7. Baron Scicluna

    Baron Scicluna Well-Known Member

    For one thing, remember, these small papers have a small staff, and investigations take a long time. Those reporters also are probably taking high school calls, or fielding the "Why don't you cover JV volleyball" calls. They don't have the time to be hanging out in parking lots waiting for the star basketball player to park their cars or to hang out in bars waiting to see if the football player gets free beers.

    It also is impossible for a program to be 100 percent clean. I've read interviews with NCAA officials where they admit that, because their rulebook is so huge. Most of the time, the schools just self-voluntarily report it, and voluntarily punish themselves.
  8. YankeeFan

    YankeeFan Well-Known Member

    I basically agree with you, but there are some associations that do self enforce.

    The NASDAQ and the NFA (National Futures Association) are self regulating associations. Now, the SEC & the CFTC have have oversight over them. And he only reason they self enforce is to try to keep the federal regulators out of their hair.
  9. Shoeless Joe

    Shoeless Joe Active Member

    Let's be totally honest and boil it down. What incentive does a local paper have to get a home town school in trouble? Let's say Knoxville does a story that gets Tennessee football in trouble or Lexington does something to get Kentucky basketball put in hock. Do you think your readers and more importantly the major advertisers are going to pat you on the back or be pissed?

    Yeah, you can have a big Journalism cake walk right through the middle of Tienanmen square, but a lot of good that will be when you're out of business.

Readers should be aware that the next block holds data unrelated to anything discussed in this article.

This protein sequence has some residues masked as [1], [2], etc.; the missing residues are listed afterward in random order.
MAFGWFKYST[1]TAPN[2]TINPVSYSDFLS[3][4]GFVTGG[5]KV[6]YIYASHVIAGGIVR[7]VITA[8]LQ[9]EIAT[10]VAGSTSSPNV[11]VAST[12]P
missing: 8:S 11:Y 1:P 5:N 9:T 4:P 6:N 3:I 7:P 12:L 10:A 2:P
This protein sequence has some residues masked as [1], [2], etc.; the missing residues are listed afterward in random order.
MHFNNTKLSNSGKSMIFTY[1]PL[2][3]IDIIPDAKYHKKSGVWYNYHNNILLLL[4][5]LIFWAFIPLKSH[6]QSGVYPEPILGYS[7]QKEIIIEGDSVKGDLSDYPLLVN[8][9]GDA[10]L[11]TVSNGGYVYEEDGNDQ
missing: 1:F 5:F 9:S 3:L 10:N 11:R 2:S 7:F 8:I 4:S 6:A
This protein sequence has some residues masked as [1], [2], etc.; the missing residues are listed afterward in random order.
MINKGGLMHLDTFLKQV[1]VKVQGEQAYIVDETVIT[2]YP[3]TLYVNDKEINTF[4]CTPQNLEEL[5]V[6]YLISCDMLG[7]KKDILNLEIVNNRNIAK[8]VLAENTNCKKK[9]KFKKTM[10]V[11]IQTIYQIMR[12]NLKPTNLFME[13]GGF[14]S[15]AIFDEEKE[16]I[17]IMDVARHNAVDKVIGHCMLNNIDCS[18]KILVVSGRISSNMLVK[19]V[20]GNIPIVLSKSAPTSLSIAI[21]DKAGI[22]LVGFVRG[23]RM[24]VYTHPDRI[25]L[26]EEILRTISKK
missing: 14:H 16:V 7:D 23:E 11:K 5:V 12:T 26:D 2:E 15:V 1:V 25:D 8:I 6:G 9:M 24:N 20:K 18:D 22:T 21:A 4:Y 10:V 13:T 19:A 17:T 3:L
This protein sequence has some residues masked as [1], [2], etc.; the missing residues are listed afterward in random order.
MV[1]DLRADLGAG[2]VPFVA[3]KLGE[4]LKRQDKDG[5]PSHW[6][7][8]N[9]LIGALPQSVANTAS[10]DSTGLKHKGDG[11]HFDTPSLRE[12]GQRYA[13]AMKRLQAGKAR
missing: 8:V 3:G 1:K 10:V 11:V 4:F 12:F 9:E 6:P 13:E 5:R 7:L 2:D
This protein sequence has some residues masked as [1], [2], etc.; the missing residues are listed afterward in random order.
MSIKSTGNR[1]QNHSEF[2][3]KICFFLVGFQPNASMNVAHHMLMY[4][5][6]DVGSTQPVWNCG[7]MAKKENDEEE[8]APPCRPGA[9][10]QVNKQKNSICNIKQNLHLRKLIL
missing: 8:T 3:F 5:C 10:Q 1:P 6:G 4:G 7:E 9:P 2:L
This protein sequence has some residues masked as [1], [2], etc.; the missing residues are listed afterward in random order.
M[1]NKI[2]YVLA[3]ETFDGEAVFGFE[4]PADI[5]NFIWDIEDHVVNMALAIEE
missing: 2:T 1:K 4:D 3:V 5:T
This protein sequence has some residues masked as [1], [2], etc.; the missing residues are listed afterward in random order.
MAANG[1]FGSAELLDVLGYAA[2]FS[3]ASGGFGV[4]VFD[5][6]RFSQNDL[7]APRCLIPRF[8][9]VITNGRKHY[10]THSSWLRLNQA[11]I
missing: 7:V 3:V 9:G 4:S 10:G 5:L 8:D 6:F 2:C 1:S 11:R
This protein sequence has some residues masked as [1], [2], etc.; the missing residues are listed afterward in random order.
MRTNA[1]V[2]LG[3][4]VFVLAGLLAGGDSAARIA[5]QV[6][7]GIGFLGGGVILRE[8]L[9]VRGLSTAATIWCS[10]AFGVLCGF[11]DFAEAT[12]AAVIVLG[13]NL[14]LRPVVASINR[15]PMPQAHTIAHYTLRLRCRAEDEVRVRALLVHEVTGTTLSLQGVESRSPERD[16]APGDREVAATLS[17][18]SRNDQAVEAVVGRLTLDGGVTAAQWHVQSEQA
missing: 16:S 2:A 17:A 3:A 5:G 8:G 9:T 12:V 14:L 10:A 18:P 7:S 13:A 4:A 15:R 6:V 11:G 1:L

10. Mizzougrad96

    Mizzougrad96 Active Member

    It's this kind of attitude that is the reason why most schools know they can do whatever they want and get away with it.

    George Dohrrman (sp?) won a Pulitzer for bringing down the Minnesota hoops program. The SE wound up at the Washington Post.

    Eric Prisbell went from the Fresno Bee to the Washington Post after his expose of the Fresno basketball program came out.

    Dan LeBatard's early career was highlighted by him breaking the Pell Grant scandal at Miami.

    Pat Forde's early career was highlighted by exposing an academic scandal at Louisville.

    SI doesn't do the investigative stuff like it used to back in the 1980s and 1990s.

    ESPN picks and chooses and if something falls into its lap, maybe it pursues it.

    Yahoo has done a really good job recently. I'm very hopeful that continues.
  11. Armchair_QB

    Armchair_QB Well-Known Member

    The Lexington Herald-Leader received bomb threats when it broke the Emery story that got Eddie Sutton fired.

    And - if you believe the guilty - the big city thing doesn't just apply to newspapers. After SMU was shut down one of the banned boosters was quoted as saying that the only reason SMU got caught was because the NCAA investigators liked visiting Dallas.
  12. Crash

    Crash Active Member

    Pretty sure the LHL got a shotgun shell through one of its newsroom windows, too, but I could be wrong.

    And Jerry Tipton still receives the wrath of UK fans on a daily basis.